Our new normal is far from normal. There is this level of incredible, nonstop uncertainty around our current situation, and none of us are immune. CDC data, collected in late June, noted an increase month-over-month in mental health issues. It showed that 40 percent of adults struggled with anxiety, depression, suicidal thoughts and substance abuse1. Subsequently, many health plan members seeking help cannot find an in-network provider that has appointment availability or is readily accessible to the member. Some plans offer out-of-network coverage. But for most, there are two choices – pay full out-of-pocket costs or forgo care when no in-network provider is available.
Even before the pandemic, there was an increasing focus on mental health access due to consumers reporting difficulties finding in-network care. In response, the National Association of Insurance Commissioners created the Mental Health Parity Working Group. The group is charged with looking at carrier compliance, with the Federal Mental Health Parity Act, and recently released a draft of quantitative treatment measurements (QTLs), which measure things such as visit limits and day limits2. In future meetings, they will be looking at the non-quantitative treatment limits (NQTLs), which includes restrictions such as geographic limits, facility-type limits and network adequacy. What does this mean for payers? Now is the time to measure, and manage networks for adequate mental health coverage.
In the wake of COVID, regulators will be pushed to come up with new measurements to address concerns. For example, we’ve seen our regulator clients ask payers to provide more data points that include reporting additional types of mental health specialties; measuring providers with substance abuse prescribing capabilities; requiring certain ASAM levels of care within the network and evaluating which essential community providers can provide mental health services. We also know regulators and payers are struggling with the interpretation of acceptable compliance standards, which is leading to more data calls and market conduct exams.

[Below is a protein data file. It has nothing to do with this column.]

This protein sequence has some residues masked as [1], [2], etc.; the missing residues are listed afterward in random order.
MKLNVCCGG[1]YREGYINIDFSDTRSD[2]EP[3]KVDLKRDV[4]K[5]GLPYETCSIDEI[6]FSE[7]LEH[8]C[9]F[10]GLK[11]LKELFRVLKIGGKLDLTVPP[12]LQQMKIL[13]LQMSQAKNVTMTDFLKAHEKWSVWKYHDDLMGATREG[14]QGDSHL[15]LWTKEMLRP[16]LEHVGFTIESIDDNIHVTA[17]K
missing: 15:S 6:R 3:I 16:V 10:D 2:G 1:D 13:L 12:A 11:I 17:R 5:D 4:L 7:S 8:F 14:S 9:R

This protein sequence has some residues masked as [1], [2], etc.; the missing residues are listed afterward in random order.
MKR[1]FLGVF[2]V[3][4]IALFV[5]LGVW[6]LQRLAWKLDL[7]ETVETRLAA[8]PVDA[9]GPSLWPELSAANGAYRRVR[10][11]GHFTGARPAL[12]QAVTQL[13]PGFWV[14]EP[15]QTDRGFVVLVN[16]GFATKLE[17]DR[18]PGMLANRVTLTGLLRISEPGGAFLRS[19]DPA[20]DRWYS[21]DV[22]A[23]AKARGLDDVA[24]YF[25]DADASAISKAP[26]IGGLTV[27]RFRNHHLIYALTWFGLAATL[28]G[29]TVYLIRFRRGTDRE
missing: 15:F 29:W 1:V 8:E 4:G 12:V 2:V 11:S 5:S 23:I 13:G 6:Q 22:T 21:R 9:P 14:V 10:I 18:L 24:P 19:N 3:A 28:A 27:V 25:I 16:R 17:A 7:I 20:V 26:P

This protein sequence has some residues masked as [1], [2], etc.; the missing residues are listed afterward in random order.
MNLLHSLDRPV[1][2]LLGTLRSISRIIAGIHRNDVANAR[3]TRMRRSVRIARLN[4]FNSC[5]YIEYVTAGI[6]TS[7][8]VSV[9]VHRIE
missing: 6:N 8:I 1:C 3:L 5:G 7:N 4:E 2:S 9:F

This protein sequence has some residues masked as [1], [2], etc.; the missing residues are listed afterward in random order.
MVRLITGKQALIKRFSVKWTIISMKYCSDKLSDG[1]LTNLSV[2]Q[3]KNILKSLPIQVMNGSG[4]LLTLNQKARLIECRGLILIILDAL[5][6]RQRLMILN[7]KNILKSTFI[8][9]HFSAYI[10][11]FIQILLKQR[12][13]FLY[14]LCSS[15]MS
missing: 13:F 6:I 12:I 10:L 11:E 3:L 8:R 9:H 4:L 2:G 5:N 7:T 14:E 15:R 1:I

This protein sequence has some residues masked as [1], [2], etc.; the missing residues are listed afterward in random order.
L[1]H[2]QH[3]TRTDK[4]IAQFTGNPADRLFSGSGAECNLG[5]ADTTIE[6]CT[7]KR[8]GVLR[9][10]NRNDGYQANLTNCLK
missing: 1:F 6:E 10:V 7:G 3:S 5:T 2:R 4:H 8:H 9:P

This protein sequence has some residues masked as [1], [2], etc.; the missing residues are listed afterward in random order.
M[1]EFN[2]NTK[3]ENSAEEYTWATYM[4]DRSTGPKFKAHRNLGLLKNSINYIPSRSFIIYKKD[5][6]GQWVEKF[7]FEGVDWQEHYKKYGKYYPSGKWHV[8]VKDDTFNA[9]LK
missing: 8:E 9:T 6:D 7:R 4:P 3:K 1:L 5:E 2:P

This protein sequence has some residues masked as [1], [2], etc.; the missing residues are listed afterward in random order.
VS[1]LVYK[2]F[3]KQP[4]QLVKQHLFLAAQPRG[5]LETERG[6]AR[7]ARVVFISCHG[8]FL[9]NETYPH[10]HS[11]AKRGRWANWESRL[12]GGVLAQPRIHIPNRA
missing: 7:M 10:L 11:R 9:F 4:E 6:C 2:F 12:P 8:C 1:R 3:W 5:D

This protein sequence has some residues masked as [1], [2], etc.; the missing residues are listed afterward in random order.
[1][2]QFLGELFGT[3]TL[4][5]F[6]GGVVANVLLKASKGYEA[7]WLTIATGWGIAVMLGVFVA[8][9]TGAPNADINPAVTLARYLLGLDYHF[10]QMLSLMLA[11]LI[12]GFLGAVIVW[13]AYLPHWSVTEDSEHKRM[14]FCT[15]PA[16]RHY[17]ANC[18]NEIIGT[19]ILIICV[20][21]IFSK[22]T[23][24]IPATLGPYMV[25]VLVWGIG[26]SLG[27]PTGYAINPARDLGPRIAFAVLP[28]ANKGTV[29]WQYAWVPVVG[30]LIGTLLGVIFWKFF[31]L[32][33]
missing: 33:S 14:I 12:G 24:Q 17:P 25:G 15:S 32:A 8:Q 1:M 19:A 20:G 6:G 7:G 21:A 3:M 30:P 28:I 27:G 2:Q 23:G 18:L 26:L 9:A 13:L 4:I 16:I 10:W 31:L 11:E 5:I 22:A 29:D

How can payers make sure they are proactively addressing concerns?
For one, payers should have the capability to see their networks in real-time, not just during the quarterly or annual compliance filing. Quickly identifying and remediating current and potential gaps by assessing the market of available mental health providers is critical to providing adequate access to care. Validating their provider data will become essential to ensuring their networks are not inflated with terminated providers, excessive provider locations or suspect specialties…all things regulators are keenly aware of and will not look upon in a favorable light.
Some of the most important metrics are the ones that are not yet measured.
Taking a deeper dive into the provider data and assessing access to specialists beyond what is currently required is a proactive first step. Looking at the market of mental health providers in a service area is essential to identify provider shortages or an unwillingness to contract. Market data can inform policy changes, such as removing licensure obstacles and certification flexibilities. Finally, we’re seeing progress with regulations and technologies enabling the practice of medicine through telehealth technologies, using telehealth providers to increase mental health choices enhances the availability of mental health offerings.
Payers should also think beyond current network management practices.
By incorporating claims data, payers can gain insight into a particular provider and the capacity of the entire network. Another smart move is incorporating provider open panel status into the network review. By looking at panel status, payers may be able to see where insureds are forced to go out of the network. Additionally, incorporating data that allows a plan to look at a network from a quality perspective based on a geographic region is another proactive step.
1Mental Health, Substance Use, and Suicidal Ideation During the COVID-19 Pandemic — United States, June 24–30, 2020, https://www.cdc.gov/mmwr/volumes/69/wr/mm6932a1.htm?s_cid=mm6932a1_w